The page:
FLICKERING LIGHTS

Tiny
NICK WADE WILLIAMS
  • MEMBER
  • 1998 MITSUBISHI MONTERO
  • 3.0L
  • V6
  • 254,000 MILES
Hello, I have had this vehicle since March 20th of this year, bought it in pristine condition. I have never had any problems with it until about a month ago, while driving, all electrical as well as the "speed" of the car, I noticed to quickly slowed down. Radio cut off, my interior lights shut off, and the car would not go any faster than ten mph. After I got home, it would not crank back up. So I had a brand new alternator installed, as well as a new battery. New alternator and battery were both just put in about a week or so ago (8/23/2016). Since then, it has been running great as new. Now, for two days, while I am driving, or even if it is just idling ; The car's interior and exterior lights flicker/pulsate nonstop! I have been told that the voltage regulator, whatever that is, needs to be replaced. But I am not sure. I do not have the money currently to even have it tested. As a matter of fact; Advanced Auto Parts, Auto Zone, O' Rieillys, etc; All tell me they cannot do any type of testing unless the engine light is on. The engine light has never came on since I have had the car. Only the alternator and battery light, but they no longer are a problem. Please help me! I am not sure what causes a car's interior and exterior lights to "Flash/Pulsate/Flicker", nonstop. Thank you.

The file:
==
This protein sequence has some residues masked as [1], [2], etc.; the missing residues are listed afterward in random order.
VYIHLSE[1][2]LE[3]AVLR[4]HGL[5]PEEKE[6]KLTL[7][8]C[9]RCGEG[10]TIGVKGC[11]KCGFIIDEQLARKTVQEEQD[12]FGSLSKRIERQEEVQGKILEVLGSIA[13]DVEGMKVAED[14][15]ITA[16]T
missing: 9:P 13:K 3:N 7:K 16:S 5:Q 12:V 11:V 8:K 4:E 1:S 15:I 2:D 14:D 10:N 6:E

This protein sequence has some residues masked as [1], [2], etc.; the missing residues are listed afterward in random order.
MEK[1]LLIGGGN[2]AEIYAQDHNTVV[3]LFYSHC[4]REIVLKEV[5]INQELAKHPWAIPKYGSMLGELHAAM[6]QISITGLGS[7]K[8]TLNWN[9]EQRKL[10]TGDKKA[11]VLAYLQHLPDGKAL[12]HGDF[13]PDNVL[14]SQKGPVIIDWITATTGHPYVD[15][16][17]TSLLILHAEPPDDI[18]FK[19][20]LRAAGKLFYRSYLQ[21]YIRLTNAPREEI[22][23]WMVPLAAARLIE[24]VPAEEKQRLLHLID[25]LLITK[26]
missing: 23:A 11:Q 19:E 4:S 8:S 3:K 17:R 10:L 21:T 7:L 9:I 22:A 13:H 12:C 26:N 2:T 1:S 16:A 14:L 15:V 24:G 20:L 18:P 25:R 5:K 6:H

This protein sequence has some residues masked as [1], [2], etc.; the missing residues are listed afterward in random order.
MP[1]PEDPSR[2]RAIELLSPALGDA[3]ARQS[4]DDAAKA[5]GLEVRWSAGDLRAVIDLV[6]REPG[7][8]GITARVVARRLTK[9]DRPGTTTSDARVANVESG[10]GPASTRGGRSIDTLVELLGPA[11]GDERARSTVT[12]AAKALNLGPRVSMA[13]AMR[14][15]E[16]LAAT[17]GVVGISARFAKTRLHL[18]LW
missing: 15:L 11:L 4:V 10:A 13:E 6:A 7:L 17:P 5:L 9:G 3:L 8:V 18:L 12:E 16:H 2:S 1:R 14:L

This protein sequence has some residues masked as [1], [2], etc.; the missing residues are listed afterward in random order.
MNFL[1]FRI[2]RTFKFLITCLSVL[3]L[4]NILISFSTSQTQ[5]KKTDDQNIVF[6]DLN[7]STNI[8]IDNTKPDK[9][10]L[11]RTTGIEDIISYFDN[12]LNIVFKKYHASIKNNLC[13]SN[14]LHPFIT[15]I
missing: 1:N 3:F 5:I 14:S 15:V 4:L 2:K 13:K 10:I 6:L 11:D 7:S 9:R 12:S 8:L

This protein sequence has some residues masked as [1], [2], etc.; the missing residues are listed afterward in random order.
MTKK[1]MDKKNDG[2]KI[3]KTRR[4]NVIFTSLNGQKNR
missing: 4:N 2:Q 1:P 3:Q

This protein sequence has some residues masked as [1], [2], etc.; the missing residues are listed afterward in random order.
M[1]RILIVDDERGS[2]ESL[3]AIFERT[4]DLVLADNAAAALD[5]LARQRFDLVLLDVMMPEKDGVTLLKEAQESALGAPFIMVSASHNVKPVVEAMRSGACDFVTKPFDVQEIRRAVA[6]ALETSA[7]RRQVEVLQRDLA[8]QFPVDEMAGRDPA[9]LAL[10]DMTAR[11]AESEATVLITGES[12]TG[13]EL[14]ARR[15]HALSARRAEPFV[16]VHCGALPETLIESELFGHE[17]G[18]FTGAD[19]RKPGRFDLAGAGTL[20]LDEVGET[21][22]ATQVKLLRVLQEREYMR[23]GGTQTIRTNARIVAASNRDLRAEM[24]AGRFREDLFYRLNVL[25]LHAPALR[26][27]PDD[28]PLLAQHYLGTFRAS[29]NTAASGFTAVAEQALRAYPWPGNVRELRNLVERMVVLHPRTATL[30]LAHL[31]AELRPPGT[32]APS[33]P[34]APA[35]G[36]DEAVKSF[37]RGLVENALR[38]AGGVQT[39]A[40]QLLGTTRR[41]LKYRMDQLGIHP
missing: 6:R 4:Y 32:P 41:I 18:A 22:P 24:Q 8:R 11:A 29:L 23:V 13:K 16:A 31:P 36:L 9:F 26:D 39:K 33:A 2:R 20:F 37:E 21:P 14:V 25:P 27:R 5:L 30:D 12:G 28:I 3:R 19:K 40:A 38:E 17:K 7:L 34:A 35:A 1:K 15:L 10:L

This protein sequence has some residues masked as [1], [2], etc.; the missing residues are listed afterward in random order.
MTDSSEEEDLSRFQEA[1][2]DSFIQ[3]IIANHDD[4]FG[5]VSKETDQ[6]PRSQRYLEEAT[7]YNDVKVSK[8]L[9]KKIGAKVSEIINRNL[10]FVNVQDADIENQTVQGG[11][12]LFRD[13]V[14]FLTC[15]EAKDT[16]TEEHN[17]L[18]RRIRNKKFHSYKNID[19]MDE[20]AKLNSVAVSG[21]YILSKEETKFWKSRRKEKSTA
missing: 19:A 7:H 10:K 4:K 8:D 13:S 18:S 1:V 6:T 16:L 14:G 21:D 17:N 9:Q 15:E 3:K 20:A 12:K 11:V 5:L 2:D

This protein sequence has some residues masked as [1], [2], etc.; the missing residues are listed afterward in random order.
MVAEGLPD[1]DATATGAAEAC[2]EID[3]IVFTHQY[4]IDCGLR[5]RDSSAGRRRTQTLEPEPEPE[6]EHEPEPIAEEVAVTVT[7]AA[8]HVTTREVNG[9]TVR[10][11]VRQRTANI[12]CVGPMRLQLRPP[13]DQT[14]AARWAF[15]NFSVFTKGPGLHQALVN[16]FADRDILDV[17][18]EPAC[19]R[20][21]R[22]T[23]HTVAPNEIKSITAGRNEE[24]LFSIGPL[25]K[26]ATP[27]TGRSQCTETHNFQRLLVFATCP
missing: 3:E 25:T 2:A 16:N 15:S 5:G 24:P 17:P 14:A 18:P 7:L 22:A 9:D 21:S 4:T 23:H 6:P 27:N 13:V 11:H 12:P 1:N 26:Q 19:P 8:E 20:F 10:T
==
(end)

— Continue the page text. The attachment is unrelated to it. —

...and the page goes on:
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Thursday, September 1st, 2016 AT 7:03 PM

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Tiny
NICK WADE WILLIAMS
  • MEMBER
Sorry for the inconvenience, I forgot to mention my email. It is :
Williamsnick461@gmail. Com
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Thursday, September 1st, 2016 AT 7:04 PM
Tiny
CARADIODOC
  • EXPERT
You are the victim of some misinformation. The people at the auto parts stores are not mechanics. They understand selling stuff that is often not needed. The testing they are referring to with the Check Engine light has to do with diagnostic fault codes that can be stored in the Engine Computer when it detects a problem. They will read those codes for you for free, but you must understand there are well over 2,000 potential fault codes, and only half of them will cause the Check Engine light to turn on. Those are the ones related to something that could adversely affect emissions. That means there can be one of more than a thousand codes stored when the Check Engine light is not on. It is not correct to say the Check Engine light has to be on to check for fault codes.